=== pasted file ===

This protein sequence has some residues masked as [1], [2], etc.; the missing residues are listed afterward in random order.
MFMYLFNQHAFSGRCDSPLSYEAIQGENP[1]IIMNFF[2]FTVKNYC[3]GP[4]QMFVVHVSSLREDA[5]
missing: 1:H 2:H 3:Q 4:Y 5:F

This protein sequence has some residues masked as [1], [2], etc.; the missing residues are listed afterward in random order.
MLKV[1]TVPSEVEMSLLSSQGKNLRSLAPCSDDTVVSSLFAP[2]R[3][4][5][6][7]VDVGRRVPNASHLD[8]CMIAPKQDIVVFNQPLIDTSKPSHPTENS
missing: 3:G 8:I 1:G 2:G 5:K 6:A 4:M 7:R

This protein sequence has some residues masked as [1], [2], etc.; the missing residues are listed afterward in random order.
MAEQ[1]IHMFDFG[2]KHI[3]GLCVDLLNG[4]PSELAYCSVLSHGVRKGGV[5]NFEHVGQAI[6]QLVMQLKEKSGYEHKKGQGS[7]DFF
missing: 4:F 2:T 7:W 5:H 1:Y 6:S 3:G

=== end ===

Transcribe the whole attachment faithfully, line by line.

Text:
This protein sequence has some residues masked as [1], [2], etc.; the missing residues are listed afterward in random order.
MFMYLFNQHAFSGRCDSPLSYEAIQGENP[1]IIMNFF[2]FTVKNYC[3]GP[4]QMFVVHVSSLREDA[5]
missing: 1:H 2:H 3:Q 4:Y 5:F

This protein sequence has some residues masked as [1], [2], etc.; the missing residues are listed afterward in random order.
MLKV[1]TVPSEVEMSLLSSQGKNLRSLAPCSDDTVVSSLFAP[2]R[3][4][5][6][7]VDVGRRVPNASHLD[8]CMIAPKQDIVVFNQPLIDTSKPSHPTENS
missing: 3:G 8:I 1:G 2:G 5:K 6:A 4:M 7:R

This protein sequence has some residues masked as [1], [2], etc.; the missing residues are listed afterward in random order.
MAEQ[1]IHMFDFG[2]KHI[3]GLCVDLLNG[4]PSELAYCSVLSHGVRKGGV[5]NFEHVGQAI[6]QLVMQLKEKSGYEHKKGQGS[7]DFF
missing: 4:F 2:T 7:W 5:H 1:Y 6:S 3:G